Indian Express Stories of Strength

Facebook and The Indian Express bring you a series on those at the forefront of the fight against the pandemic. From healthcare workers to government officials to innovators — a look at their day at work, their struggles and challenges.

A family in the forefront: Meet the Khans of Begumpet

“They are the real heroes. They are doing a great job, fighting COVID from the forefront. Right from the Prime Minister, everyone appreciates their work.”

May 5, 2020 1:09:01 pm

HYDERABAD: The Khans are the high-flying superstars of Indian Airlines Colony in Begumpet, Hyderabad. Even as the entire nation grapples with the novel coronavirus pandemic amid a nationwide lockdown, the Khans are at the forefront of fighting COVID-19, as a family.

On May 3, after several weeks, the three doctors in the Khan family were at home together after a felicitation ceremony where they were showered with rose petals by residents of their colony. “They are the real heroes. They are doing a great job, fighting COVID from the forefront. Right from the Prime Minister, everyone appreciates their work,” says Gopal Giridhar, a colony resident.

With 22 years of service, Dr Mahboob Khan (56) now works as Superintendent of the Government Chest Hospital which is treating many Covid-19 patients. Despite this, the pulmonologist was overwhelmed by the unprecedented show of support from his neighbours, that too at a time when many doctors across India are facing hostile neighbours. The family has been living in the neighbourhood for the last six years.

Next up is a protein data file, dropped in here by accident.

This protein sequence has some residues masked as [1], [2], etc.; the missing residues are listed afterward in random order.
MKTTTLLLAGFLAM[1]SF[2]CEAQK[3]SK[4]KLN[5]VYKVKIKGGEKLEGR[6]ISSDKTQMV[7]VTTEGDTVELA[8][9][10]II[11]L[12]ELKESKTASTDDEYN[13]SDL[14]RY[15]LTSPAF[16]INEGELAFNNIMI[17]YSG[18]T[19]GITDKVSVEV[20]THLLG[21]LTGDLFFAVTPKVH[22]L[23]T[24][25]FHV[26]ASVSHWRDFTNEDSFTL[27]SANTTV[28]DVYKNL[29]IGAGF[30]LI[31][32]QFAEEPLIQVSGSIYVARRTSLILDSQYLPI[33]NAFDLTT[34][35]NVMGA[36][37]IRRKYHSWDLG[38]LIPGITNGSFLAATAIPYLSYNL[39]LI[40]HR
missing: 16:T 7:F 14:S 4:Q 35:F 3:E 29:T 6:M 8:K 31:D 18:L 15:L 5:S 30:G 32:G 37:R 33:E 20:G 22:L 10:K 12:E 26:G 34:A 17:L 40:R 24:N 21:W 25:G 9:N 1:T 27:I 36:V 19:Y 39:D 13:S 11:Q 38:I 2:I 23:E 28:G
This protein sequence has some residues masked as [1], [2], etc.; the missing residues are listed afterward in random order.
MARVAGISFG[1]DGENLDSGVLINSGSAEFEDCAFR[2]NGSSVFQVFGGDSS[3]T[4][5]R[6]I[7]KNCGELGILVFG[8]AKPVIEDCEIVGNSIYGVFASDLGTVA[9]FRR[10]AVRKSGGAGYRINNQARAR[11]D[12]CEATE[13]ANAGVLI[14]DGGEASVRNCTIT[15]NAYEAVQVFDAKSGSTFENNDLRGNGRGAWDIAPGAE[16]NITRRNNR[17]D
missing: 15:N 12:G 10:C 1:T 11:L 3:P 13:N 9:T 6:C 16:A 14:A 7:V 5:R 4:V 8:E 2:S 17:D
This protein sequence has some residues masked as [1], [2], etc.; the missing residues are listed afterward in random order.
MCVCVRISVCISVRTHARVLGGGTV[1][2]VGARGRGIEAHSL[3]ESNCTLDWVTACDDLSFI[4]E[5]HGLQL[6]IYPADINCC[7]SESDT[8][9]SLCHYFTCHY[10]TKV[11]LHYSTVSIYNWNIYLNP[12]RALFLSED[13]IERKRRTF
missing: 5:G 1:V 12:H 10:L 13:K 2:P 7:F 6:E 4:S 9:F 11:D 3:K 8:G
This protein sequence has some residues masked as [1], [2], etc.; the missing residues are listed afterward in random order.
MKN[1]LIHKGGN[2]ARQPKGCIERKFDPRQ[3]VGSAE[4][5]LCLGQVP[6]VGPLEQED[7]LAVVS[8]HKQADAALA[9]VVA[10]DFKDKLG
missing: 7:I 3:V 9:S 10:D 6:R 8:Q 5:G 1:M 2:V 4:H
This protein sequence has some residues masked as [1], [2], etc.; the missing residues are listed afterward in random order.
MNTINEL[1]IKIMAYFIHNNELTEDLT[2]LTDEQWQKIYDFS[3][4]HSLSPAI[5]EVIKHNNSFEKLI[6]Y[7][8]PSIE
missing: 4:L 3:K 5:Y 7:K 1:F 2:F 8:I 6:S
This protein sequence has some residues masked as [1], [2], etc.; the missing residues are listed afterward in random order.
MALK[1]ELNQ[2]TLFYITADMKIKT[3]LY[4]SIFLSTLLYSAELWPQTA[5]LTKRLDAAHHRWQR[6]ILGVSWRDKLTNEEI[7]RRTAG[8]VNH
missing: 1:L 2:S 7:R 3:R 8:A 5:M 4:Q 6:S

“Yes, we were scared initially as we were dealing with an unknown enemy. Anyone could get infected. There were incidents of medical and health workers contracting the disease and some even lost their lives,” admits Dr Khan who was part of the team of doctors and experts sent from Telangana to Kerala this February to study the latter’s experience of dealing with the disease.

Rajender, president of the residents welfare association, is happy that the felicitation was a success. “We did not have enough time and in the short notice, we could mobilise so many people. This means that our people would come out for a good cause even in times of a pandemic,” he says, adding that they took special care in ensuring people maintain social distance during the small event.

Telangana recorded its first active case on March 1 and by the third week there was a sudden surge in the number of positive cases after 10 Indonesian nationals who reached Karimnagar after participating in the Nizamuddin Markaz in Delhi were tested positive for the disease.

As of May 3, Telangana has had 1,082 positive cases. As many as 545 of them have been discharged and sent to home quarantine. There are 508 active cases in hospitals, whereas 29 have succumbed.

Dr Khan’s 48-year-old wife Dr Shahana Khan works at the Gandhi Hospital where their daughter Dr Rashika Khan (22) is a house surgeon. Gandhi hospital, the nodal centre for treating COVID-19 in the state, treated almost 90 per cent of the total 545 patients cured of the disease so far.

The trio has seen hundreds of patients now. But is the daily stress of taking on this unknown enemy, tiring Dr Khan out? “No way. Dealing with the disease requires us to constantly update ourselves. The appreciation and encouragement keeps us going,” he says.